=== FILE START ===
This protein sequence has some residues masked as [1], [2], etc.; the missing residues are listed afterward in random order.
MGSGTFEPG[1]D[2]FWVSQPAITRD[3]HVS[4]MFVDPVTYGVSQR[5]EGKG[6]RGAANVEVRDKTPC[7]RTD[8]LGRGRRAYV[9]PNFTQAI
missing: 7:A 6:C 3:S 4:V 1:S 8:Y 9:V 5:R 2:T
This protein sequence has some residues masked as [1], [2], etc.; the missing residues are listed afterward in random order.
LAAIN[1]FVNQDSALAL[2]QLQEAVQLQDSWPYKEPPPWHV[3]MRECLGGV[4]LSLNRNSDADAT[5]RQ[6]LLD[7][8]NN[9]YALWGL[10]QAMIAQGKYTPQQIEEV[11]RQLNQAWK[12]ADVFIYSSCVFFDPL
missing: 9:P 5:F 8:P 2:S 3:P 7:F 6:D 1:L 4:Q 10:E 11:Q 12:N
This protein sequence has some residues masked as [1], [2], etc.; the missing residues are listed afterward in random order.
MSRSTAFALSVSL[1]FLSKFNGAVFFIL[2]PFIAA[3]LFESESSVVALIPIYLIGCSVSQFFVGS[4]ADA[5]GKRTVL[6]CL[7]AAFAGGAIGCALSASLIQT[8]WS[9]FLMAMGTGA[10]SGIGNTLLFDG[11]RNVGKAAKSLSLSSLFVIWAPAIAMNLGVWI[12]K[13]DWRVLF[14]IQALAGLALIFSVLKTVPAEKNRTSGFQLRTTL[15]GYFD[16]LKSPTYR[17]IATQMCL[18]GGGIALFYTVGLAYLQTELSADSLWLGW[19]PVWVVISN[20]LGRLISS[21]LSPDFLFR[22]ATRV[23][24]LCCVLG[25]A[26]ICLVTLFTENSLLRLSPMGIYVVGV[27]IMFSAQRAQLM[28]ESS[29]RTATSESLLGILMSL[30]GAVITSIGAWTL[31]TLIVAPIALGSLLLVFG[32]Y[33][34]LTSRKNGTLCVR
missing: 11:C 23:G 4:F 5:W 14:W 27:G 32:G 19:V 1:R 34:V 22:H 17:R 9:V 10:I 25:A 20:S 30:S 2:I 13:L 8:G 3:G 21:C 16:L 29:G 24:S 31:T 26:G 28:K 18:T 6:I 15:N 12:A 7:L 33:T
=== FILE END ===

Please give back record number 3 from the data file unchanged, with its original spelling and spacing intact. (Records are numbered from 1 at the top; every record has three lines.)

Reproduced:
This protein sequence has some residues masked as [1], [2], etc.; the missing residues are listed afterward in random order.
MSRSTAFALSVSL[1]FLSKFNGAVFFIL[2]PFIAA[3]LFESESSVVALIPIYLIGCSVSQFFVGS[4]ADA[5]GKRTVL[6]CL[7]AAFAGGAIGCALSASLIQT[8]WS[9]FLMAMGTGA[10]SGIGNTLLFDG[11]RNVGKAAKSLSLSSLFVIWAPAIAMNLGVWI[12]K[13]DWRVLF[14]IQALAGLALIFSVLKTVPAEKNRTSGFQLRTTL[15]GYFD[16]LKSPTYR[17]IATQMCL[18]GGGIALFYTVGLAYLQTELSADSLWLGW[19]PVWVVISN[20]LGRLISS[21]LSPDFLFR[22]ATRV[23][24]LCCVLG[25]A[26]ICLVTLFTENSLLRLSPMGIYVVGV[27]IMFSAQRAQLM[28]ESS[29]RTATSESLLGILMSL[30]GAVITSIGAWTL[31]TLIVAPIALGSLLLVFG[32]Y[33][34]LTSRKNGTLCVR
missing: 11:C 23:G 4:F 5:W 14:W 27:G 32:G 19:V 1:R 34:V 22:H 17:R 9:V 10:I 25:A 20:S 30:S 2:I 13:L 8:G 3:G 21:C 16:L 29:G 24:S 31:T 26:G 28:K 18:T 6:I 15:N 12:A 7:L 33:T